It was unfair
There is a moment in my mind when I visualize the Coliseum battles of ancient Rome. I see a poor, starving, sickened Christian. Moments ago thousands cheered as his brothers died. He is scared, unarmed, and helpless.
There is the lion. Mighty. Pristine. Proud.
The fight favors and blesses no one. The feeble Christian knows death, through excruciating pain, is imminent. All he can do is face it bravely. The lion, if pressed, can run 50 miles per hour over a short burst. Its jaws can bite with the force of 1,000 psi. It is the sleek, fierce perfection of natural evolution. This fight does neither party credit.
It was transcendant
In 1996 the Washington Huskies played the San Jose State Spartans. The Huskies, at the time still a national power, were there simply to win and not get hurt. A mismatch of those proportions would render any statistical accomplishment a glaring mockery accenting the farce this game was the moment it was scheduled.
Washington tailback Corey Dillon, ran for 222 yards. He scored on runs of 78, 48 and 4 yards. He caught a swing pass and took it 83 yards for another touchdown. He did it all in the 1st quarter. Washington led 25-0. He left the game and did not return.
No matter the venue, opponent or time true genius demands your appreciation.
It was family
Consider, if you will, this image.
This has been our decade of Felix. Halfway or so through that decade the Mariners started the King's Court, which didn't really create anything as much as it codified and gave visual organization to our love. Through that time, through mostly abject misery when Mariner fans have seen the team, their fandom and the very idea of baseball in this city dismissed by parts of its sporting populace, we have spent 15 or so days every Summer having a family meal with our favorite son. The one who made it. The one who has never once forgotten where he came from, or who loved him first and who still loves him best. He feeds off that love, and we feed off his relishment of it. It is a kind of cold fusion of pure, unabashed affection.
Felix starts at Safeco are a very, very, very, very special thing.
It was glorious
Look you want to know what happened tonight? I'll tell you what happened tonight. Actually I'll let Felix tell you what happened tonight:
Felix Hernandez: "I had the stuff to throw a perfect game (tonight) but it didn't happen."— Curtis Crabtree (@Curtis_Crabtree) April 25, 2015
From the first pitch he knew he had it. 13 pitches later he had struck out the Twins in order. 5 pitches into the second he had struck out 8 consecutive batters going back to his last start. By the time Trevor Plouffe came to bat with 2 outs in the 5th Felix had struck out 7 and thrown 45 pitches. I was beginning to feel the immense burden of trying to write about the first pitcher in history to throw 2 perfect games. Alas Plouffe singled softly to right and the Twins managed a delicate menagerie of ground balls and broken bat bleeders to squeeze out 5 hits.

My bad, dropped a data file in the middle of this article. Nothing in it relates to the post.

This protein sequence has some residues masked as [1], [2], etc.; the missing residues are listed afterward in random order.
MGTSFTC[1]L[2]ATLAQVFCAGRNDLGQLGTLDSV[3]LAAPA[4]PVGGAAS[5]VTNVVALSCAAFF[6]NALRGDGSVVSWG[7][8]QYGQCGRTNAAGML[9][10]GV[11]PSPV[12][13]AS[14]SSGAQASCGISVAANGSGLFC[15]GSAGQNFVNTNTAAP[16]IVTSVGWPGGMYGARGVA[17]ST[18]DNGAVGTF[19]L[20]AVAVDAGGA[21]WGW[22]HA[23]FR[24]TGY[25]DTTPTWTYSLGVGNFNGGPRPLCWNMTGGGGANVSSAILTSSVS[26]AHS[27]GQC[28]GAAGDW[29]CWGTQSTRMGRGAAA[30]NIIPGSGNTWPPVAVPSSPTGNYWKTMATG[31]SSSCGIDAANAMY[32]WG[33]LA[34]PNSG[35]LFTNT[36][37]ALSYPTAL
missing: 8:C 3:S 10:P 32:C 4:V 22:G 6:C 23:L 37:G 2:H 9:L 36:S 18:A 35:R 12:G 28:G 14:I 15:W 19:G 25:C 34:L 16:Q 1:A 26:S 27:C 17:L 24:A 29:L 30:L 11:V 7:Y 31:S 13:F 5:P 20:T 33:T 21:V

Despite still obviously, terror-inducingly limping from his sore right thigh/ankle/quad/whatever Felix never showed a moment's weakness with his stuff. His velocity chart:
A roller coaster of horror for the Twins that ended at the top of as scary a peak as they saw the entire game. From the 1st pitch to the last this was Felix at his best.
It had premature fireworks
Great accomplishments are worthy of public spectacle and celebration and one of civilization's oldest ways is to put gunpowder into a tube and launch it high in the sky but wait Nelson Cruz it's not over yet the game is still going on wait that one is the biggest one in the stockpile we don't even have permission to use that in populated areas. Oh dear.
Don't like gifs? On a phone? Here's the simple set up. Phil Hughes wanted to throw it here:
Threw it here:
And the ball ended up here:
Statcast has the estimated distance as 459 feet but as of this writing, because I like to sleep at night, I don't know the exit velocity. I will settle, for now, on this:
I seriously think that may have been the hardest non-Stanton ball I've seen hit in the last 5 years.— Nathan Bishop (@NathanHBishop) April 25, 2015
It will never be better
Felix Hernandez is 29. I am, as of today, on record that if he plays out his contract with the Mariners sans major injury I believe he is the greatest single athlete in the history of this city. This is as it should be. Seattle and the Puget Sound is entering its globally influential era. We are, as they (used?) to say, the hotness. It is only fitting that this place's greatest time bear witness to its greatest sporting heroes.
It is my very great hope and desire that the Mariners sweep the Twins, who are amazingly, almost admiringly bad, and that it is the launch point of the season we have ever coveted. But even if things go wrong and the team falters, every 5 days we are in Vienna, watching Mozart conduct Don Giovanni. It is an endless cycle of masterpieces from one of the sport's indelible prodigies.
We have not yet "won". We are today more fortunate than many who have. Long live the King.